Immunology is characterized as the analysis of the immune system (the molecules, cells, organs, and systems) which is responsible for the following:
- Recognizing and disposing of non-self-substances
- Responding to and interacting with body components and associated experiences
- How the immune system can be manipulated to defend against or treat disease
Serology is a branch of immunology that specializes in the detection and measurement of particular antibodies that form in the blood as a result of exposure to a disease-causing or other type of antigen. Serologic methods are used in blood banking to assess blood group antigens and antibodies in the blood of a patient or blood donor.
Role of the Immune system
The immune system’s role is to distinguish “self” from “nonself” and to protect the body from nonself substances. Nonself materials can range from life-threatening infectious microorganisms to a life-saving organ transplant. Natural susceptibility to, recovery from, and acquired resistance to infectious disease are desirable outcomes of immunity. A deficiency or dysfunction of the immune system may result in a variety of disorders, including acquired immunodeficiency syndrome (AIDS). Allergies, rejection of transplanted organs, and the creation of an autoimmune disease, a condition in which the body assaults itself as a foreign substance, as happens in insulin-dependent (Type 1) diabetes and pernicious anemia, are all undesirable effects of immunity.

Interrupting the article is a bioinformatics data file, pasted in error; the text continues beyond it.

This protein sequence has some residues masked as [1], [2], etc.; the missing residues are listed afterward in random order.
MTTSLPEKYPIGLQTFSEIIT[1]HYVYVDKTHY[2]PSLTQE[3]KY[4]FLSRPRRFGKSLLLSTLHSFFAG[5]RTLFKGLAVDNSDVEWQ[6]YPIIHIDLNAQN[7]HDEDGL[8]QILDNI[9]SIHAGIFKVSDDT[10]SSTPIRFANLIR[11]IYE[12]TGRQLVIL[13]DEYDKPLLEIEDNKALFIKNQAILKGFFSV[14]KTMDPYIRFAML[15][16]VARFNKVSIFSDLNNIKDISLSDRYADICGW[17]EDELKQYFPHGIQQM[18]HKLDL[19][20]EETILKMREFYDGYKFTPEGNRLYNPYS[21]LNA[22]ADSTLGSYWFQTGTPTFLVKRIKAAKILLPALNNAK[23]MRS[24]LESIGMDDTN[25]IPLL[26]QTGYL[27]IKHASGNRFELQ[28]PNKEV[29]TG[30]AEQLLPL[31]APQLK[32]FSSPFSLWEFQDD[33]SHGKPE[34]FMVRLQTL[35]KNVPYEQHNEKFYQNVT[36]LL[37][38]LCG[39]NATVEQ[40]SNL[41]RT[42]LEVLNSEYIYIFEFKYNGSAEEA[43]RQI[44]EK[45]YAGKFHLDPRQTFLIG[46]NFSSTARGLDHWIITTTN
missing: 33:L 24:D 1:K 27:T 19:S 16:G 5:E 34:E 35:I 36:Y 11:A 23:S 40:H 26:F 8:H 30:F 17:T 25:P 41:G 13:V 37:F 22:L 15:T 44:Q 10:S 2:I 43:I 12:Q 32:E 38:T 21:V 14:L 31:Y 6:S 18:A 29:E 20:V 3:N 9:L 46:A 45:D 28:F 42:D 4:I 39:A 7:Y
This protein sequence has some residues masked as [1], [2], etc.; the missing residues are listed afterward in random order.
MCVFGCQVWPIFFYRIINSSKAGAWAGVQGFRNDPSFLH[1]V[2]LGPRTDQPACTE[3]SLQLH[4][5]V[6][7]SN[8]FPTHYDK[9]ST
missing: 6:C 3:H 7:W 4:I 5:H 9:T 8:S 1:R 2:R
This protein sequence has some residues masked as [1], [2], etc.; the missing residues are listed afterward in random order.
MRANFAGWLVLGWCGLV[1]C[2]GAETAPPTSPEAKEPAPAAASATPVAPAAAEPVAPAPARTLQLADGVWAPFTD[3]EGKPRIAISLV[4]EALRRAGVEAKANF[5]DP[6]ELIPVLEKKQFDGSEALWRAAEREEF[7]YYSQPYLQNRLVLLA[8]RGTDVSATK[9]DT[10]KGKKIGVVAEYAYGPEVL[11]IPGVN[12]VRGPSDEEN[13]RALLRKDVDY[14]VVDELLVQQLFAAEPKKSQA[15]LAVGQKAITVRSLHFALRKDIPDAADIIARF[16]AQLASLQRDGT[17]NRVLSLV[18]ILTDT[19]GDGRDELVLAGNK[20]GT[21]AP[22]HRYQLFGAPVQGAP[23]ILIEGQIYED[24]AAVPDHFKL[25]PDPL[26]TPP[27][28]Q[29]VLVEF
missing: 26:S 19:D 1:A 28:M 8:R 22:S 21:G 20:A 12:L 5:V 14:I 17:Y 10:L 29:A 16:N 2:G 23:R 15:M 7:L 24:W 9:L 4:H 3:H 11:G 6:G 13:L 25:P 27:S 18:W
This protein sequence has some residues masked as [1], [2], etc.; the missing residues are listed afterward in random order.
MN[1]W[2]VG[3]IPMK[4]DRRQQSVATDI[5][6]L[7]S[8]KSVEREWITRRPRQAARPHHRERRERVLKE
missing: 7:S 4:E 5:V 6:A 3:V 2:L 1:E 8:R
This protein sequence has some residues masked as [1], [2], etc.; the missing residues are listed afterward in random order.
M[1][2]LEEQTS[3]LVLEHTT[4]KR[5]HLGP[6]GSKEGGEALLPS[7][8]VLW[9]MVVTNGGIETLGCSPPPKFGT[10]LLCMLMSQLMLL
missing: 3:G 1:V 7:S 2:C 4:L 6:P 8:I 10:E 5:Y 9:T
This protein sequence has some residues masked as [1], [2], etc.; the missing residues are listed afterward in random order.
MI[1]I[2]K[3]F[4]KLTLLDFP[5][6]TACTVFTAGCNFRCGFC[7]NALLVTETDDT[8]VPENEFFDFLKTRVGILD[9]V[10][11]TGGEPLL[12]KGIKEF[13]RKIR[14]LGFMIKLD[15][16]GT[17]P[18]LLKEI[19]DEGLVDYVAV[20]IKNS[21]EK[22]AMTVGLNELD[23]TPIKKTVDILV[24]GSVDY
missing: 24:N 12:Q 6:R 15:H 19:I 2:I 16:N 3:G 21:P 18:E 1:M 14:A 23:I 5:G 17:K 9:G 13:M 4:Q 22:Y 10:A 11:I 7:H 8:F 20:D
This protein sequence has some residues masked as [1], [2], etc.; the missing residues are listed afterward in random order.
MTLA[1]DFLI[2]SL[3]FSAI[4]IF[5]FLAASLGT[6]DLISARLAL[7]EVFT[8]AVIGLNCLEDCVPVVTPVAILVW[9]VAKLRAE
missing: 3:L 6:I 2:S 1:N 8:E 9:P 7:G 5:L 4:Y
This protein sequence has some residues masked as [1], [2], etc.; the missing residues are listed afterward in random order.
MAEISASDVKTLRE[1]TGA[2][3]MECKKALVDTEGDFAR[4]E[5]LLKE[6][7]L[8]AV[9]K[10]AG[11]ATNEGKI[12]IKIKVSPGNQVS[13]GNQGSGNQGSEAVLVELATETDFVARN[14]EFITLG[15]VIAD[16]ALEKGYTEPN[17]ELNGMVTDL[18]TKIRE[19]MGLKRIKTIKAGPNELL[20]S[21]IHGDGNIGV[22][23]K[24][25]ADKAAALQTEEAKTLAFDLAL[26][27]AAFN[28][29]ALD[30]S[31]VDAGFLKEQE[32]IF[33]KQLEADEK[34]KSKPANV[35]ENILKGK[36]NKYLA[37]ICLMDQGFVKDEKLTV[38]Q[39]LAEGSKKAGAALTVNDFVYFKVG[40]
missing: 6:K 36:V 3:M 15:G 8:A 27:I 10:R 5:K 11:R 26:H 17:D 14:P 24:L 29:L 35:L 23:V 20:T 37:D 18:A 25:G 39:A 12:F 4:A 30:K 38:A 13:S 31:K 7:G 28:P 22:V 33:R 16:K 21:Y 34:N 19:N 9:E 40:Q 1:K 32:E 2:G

Factors affecting the Immune system
Many factors, including an individual’s general health and age, are essential considerations in disease defense. The ability to react immunologically to disease deteriorates with age. While the fetus and newborn have nonspecific and unique body defenses, many of these defenses are underdeveloped at birth, increasing the risk of infectious disease. Other factors that may affect body defenses include genetic predisposition to several diseases, nutritional status, and a person’s stress management strategy.